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Judge denies convicted murderer’s plea for new trial


A man convicted of first-degree murder saw a ray of light when Judge Cynthia Cox allowed him a hearing to plead for a new trial on Oct. 13, but the glimmer was extinguished five days later when Cox denied his request.

The hearing came one year after Lucian Dort filed a handwritten motion for post-conviction relief from inside the walls of a men’s prison. Dort was convicted in 2013 for his role as the getaway driver in the murder of John Torres, a Sebastian businessman whom prosecutors say was killed after his son-in-law hired three Palm Bay hitmen to shoot him.

The men’s trials, rife with salacious details, grabbed local headlines for days. News reports mentioned a prostitute, an affair, a secret abortion and allegations of drug use and piles of cash. 

The man accused of commissioning his father-in-law’s death, Daniel Duffy, lived a brash, luxurious lifestyle.

Two of the defendants in the 2009 slaying – Brian Smith, the accused shooter, and Dort’s brother, Marciano Dort – pled guilty to murder in the second-degree and conspiracy. But Lucian Dort, the youngest of the trio, fought the charges.

He was outside flirting with girls while the crime was planned, he said. The only reason he was driving the car was because he was the only one with a valid driver’s license.

He said he and his brother didn’t hear the gunshots because they were inside the car at the time of the murder playing loud music with the windows up.

That defense didn’t sit well with a jury. Dort, then 28, was convicted of first-degree murder and sentenced to life in prison. His brother and their acquaintance, who both pled guilty, got lesser sentences.

Dort lost his appeal in Florida’s Fourth Circuit in 2015. He then appealed to the Florida State Supreme Court before asking the 19th Circuit for post-conviction relief.

Post-conviction relief is a one of the final legal recourses available to defendants who believe they are wrongly convicted. It requires the defendant to prove that his attorney was so deficient it deprived them of a fair trial.

Dort submitted the hand-written motion a year ago, acting as his own attorney from the Santa Rosa Correctional Institution, a men’s prison located northeast of Pensacola, and Cox scheduled an Oct. 13 hearing on the matter.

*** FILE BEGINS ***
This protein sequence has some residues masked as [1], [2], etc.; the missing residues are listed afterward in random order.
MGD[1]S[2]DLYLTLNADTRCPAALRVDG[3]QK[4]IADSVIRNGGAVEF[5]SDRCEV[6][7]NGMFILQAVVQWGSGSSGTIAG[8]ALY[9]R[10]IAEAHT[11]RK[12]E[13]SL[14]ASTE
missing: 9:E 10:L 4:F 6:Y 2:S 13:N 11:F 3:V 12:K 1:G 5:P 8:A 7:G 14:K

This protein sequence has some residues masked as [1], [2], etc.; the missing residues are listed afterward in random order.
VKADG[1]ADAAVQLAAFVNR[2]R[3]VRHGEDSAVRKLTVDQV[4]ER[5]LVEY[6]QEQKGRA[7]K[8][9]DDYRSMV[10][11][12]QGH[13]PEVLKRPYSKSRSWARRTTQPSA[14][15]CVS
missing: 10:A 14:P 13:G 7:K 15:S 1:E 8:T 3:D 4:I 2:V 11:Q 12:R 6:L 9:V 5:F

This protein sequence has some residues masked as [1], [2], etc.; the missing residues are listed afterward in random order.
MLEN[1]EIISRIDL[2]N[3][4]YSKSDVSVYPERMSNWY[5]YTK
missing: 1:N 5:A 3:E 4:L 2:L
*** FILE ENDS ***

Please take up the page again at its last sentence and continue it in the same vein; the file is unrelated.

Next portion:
Dort said his lawyer failed to investigate, depose and call two witnesses on his behalf. He argued that their testimony would have shown the court “the heinous motive” of the shooter whose testimony helped convict him.

Even the prosecution seemed baffled as to why witnesses were never called. In a response to Dort’s motion, Assistant State Attorney Nikki Robinson conceded that an evidentiary hearing was necessary on that matter.

But less than a week after the hearing, Cox denied Dort’s request for a new trial. In an Oct. 18 ruling, she found that his attorney was deficient for failing to present the witnesses, but that their testimony wouldn’t have changed the outcome of the trial.

The allegations wouldn’t be enough to sway the jury, Cox said. Limited information was presented and both witnesses could have been impeached because of their prior felony convictions. “These facts were insufficient to rebut the specific and detailed facts testified to by Smith at trial concerning the defendant’s month-long role in the planning and execution of the homicide,” she said.

After the hearing, the prosecutor said the judge made the right decision.
Dort’s legal challenges, however, still might not be over. The defendant has 30 days to appeal Cox’s ruling.

“That’s the problem with the criminal justice system,” said Robinson “It’s never final. There are still other options.”